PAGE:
Although uncommon, it is open to parties to appoint an even number of arbitrators. As the Arbitration Ordinance (Cap.609) (AO) provides that any decision of an arbitral tribunal (other than one consisting of a sole arbitrator), unless otherwise agreed by the parties, shall be made by a majority of its members, a deadlock may occur in decision-making of an arbitral tribunal consisting of an even number of arbitrators. To resolve this difficulty, section 30 of the AO provides that where there is an even number of arbitrators, the arbitrators may, unless otherwise agreed by the parties, appoint an umpire at any time after they are themselves appointed.
As the appointed umpire will (subject to any agreement of the parties or arbitrators) attend the arbitral proceedings, be supplied with the same documents and other materials as are supplied to the arbitrators and will determine matters which cannot be agreed by the arbitrators, there is often confusion between the role of an umpire and that of the presiding arbitrator in arbitration proceedings. An umpire, who is a third-party appointed by the arbitrators to settle differences between the arbitrators, is to be distinguished from the presiding arbitrator, who is one of the arbitrators.
The scope of functions of an umpire and those of the presiding arbitrator in a three member arbitral tribunal may be different. The parties (and, if or to the extent that there is no such agreement of the parties, the arbitrators) are free to agree on the umpire’s functions. Subject to any agreement of the parties or arbitrators, where the arbitrators cannot agree on a matter relating to the dispute submitted to arbitration, they must immediately give written notice of that fact to the parties and the umpire, in which case the umpire replaces the arbitrators as the arbitral tribunal and has the power to make orders, directions and awards, in respect of those matters which the arbitrators cannot agree on as if the umpire were the sole arbitrator. Subject to the agreement of the parties or the arbitrators, the arbitrators may still make orders, directions and awards in respect of the other matters relating to the dispute if they consider that it would save costs, or the arbitrators may refer the entirety of the dispute to the umpire for arbitration. In comparison, the presiding arbitrator, as one of the three arbitrators in the arbitral tribunal, may not determine questions of procedure on his own, unless so authorised by the parties or all members of the arbitral tribunal (section 65 of the AO). The aim of so authorising the presiding arbitrator is to expedite the decision making process of the arbitral tribunal in procedural matters of the arbitration.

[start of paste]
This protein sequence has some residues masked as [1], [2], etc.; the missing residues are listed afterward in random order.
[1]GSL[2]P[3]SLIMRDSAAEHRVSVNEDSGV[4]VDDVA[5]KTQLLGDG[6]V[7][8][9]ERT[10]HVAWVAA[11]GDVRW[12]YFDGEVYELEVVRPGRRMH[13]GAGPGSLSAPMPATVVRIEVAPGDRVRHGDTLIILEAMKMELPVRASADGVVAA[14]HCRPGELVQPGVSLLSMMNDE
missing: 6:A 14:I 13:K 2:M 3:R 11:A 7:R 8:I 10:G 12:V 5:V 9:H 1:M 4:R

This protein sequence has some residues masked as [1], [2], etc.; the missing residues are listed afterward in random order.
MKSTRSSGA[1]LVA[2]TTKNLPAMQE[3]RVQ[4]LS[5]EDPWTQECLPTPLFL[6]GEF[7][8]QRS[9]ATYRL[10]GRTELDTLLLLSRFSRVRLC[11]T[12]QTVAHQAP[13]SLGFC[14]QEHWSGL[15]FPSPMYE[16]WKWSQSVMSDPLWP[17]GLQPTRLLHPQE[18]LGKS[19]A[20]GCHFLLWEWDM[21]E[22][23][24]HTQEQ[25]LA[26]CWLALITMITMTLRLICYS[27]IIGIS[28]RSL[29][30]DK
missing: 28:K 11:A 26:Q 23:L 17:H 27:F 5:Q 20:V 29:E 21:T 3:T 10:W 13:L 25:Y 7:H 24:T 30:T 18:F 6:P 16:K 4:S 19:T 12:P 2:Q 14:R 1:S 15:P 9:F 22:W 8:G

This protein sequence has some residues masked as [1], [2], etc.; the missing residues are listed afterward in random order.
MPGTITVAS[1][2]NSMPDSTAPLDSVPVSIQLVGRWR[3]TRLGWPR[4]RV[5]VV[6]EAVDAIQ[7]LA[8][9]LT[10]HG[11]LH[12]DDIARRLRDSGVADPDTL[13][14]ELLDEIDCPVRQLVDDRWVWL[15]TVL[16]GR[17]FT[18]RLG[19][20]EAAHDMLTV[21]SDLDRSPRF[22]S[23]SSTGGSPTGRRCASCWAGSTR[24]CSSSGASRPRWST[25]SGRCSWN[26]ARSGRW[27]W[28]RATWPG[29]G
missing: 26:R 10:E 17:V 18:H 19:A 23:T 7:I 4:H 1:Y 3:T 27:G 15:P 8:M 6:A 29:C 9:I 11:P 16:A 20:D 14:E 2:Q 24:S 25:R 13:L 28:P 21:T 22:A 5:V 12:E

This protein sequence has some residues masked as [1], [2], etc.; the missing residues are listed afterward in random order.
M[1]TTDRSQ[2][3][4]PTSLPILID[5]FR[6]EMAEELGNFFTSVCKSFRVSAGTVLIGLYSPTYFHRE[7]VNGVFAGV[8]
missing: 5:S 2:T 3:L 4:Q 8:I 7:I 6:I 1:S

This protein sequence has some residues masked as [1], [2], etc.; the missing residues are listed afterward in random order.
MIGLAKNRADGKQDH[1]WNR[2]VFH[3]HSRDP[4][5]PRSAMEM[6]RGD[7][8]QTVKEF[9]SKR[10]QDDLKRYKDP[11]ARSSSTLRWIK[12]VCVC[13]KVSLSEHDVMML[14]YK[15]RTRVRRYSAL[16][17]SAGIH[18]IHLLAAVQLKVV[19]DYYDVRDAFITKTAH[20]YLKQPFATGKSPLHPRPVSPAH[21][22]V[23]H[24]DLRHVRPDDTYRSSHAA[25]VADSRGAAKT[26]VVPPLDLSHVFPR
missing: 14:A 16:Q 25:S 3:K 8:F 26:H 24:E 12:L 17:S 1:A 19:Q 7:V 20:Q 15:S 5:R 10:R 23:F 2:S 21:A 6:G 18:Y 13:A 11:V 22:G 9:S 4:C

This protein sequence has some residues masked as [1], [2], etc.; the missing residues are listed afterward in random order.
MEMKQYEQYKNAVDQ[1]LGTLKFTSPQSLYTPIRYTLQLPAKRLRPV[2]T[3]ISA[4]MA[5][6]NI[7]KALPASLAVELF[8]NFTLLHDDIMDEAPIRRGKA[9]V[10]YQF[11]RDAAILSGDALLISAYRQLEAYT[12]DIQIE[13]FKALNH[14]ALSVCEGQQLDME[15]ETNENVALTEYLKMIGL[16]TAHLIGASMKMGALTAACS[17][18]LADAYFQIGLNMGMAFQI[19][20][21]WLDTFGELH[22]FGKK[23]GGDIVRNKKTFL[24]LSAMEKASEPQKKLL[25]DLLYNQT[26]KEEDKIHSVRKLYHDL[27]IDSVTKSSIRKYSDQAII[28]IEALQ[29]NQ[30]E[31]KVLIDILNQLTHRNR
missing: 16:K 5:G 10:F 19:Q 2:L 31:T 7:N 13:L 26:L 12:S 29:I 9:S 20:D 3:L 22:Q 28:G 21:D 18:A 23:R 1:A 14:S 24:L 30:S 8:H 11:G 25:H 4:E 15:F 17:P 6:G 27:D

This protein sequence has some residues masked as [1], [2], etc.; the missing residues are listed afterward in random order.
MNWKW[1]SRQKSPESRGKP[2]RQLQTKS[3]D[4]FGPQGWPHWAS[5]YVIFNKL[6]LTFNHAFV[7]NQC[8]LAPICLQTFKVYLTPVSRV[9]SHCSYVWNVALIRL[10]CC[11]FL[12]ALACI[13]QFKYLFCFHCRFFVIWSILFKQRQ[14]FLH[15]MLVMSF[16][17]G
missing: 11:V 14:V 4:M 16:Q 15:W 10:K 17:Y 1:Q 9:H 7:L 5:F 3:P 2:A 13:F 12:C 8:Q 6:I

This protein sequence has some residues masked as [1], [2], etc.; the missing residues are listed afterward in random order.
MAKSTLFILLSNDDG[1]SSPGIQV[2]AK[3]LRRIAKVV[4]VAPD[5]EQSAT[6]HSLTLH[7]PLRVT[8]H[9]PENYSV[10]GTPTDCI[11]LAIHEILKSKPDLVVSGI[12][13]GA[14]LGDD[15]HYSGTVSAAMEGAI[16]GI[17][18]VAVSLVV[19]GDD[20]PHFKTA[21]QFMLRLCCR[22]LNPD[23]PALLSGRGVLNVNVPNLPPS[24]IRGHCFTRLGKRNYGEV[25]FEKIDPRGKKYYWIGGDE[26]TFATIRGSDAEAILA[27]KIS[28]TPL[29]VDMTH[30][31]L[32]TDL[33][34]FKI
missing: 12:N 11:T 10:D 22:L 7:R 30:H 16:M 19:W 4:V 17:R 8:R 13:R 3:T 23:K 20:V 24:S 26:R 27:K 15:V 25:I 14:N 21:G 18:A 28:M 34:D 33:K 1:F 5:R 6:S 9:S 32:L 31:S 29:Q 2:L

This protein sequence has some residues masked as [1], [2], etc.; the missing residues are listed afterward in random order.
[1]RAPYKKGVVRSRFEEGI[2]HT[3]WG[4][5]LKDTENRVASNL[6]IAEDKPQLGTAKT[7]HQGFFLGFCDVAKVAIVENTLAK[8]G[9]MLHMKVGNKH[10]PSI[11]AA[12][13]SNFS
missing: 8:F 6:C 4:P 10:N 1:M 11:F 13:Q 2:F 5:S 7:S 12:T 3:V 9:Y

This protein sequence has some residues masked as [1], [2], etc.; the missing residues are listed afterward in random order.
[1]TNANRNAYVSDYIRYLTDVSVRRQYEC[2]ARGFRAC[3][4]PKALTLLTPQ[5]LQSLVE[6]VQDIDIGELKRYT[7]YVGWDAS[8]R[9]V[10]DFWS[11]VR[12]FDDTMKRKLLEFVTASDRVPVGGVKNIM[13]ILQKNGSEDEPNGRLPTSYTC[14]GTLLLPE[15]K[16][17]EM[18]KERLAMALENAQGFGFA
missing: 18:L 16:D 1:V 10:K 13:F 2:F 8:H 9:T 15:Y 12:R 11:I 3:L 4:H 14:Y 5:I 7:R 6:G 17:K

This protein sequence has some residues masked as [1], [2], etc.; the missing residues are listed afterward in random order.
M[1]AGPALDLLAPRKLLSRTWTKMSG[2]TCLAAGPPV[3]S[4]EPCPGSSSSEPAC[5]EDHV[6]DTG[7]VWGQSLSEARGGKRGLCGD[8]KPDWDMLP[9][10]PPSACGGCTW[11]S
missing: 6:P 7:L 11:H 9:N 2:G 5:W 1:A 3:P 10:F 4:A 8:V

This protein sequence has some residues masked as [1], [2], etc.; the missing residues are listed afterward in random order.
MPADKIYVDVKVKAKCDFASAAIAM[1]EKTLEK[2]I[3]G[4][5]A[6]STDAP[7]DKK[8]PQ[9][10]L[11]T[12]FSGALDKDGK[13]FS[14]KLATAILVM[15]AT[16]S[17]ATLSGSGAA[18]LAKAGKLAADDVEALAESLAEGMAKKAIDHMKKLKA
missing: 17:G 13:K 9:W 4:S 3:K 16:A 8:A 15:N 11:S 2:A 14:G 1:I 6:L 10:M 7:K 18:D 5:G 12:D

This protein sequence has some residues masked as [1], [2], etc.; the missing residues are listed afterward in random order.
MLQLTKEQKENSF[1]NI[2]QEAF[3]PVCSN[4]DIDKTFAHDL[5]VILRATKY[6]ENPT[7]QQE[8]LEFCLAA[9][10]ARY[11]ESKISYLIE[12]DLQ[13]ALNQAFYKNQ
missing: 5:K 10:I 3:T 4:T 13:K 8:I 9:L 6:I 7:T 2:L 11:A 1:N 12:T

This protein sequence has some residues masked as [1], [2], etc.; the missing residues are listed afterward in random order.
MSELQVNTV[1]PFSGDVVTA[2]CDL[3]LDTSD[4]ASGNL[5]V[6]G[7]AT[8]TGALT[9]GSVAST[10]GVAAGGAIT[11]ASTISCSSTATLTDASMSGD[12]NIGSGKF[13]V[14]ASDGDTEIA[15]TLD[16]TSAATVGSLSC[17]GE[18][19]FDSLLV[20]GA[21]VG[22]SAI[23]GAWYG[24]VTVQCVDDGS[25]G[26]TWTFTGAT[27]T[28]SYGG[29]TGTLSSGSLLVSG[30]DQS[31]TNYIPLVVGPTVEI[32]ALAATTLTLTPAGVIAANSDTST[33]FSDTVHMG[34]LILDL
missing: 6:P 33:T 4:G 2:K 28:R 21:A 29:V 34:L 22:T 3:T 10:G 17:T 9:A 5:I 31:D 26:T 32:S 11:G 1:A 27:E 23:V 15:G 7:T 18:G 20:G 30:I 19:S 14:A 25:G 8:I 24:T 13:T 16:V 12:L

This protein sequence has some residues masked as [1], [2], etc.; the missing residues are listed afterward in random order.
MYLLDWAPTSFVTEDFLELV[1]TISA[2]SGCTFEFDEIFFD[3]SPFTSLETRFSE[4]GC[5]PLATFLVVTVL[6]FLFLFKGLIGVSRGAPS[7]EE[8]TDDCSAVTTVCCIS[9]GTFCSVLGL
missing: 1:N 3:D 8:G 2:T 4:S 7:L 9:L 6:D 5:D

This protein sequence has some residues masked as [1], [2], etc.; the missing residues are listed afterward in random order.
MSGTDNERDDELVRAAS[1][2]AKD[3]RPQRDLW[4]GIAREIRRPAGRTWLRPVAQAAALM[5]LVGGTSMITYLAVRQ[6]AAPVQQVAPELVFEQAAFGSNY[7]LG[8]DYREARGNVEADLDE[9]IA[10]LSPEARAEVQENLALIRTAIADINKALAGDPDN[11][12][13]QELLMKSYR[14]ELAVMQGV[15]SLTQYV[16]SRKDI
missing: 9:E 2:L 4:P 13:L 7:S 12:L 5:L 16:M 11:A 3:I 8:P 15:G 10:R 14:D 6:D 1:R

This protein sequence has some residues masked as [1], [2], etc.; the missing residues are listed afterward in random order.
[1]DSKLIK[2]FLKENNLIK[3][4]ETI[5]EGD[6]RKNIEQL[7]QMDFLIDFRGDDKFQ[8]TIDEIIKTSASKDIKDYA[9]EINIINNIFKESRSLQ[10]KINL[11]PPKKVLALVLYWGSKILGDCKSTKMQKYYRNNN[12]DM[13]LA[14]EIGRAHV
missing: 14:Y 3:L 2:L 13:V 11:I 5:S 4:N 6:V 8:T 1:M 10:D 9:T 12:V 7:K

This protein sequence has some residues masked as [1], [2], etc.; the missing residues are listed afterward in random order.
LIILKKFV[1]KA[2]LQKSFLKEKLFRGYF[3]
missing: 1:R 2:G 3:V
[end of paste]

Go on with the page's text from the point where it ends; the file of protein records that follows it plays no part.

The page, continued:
Although deadlocks encountered by an arbitral tribunal with an even number of arbitrators may ultimately be resolved by the appointment of an umpire as provided under the AO, extra time and costs will inevitably be incurred in enforcing the said deadlock resolution process, including obtaining the arbitrators’ joint notice to refer the matter of disagreement to the umpire for resolution. This is especially so if any of the arbitrators fails to join in the giving of notice to the parties and the umpire, in which case a party may apply to the Court for determination of the referral, which will be a lengthy and costly process.
Bearing the above in mind, when drafting the dispute resolution clause, contracting parties should pay special attention to the provision for the appointment of arbitrator(s) and ensure that where more than one is to be appointed, an odd number of arbitrators are appointed, to avoid the need to resort to the umpire provision. Otherwise, it has to be left to the arbitrators appointed by the parties to agree to modify the functions of the umpire to make him the presiding arbitrator, as empowered by section 31 of the AO.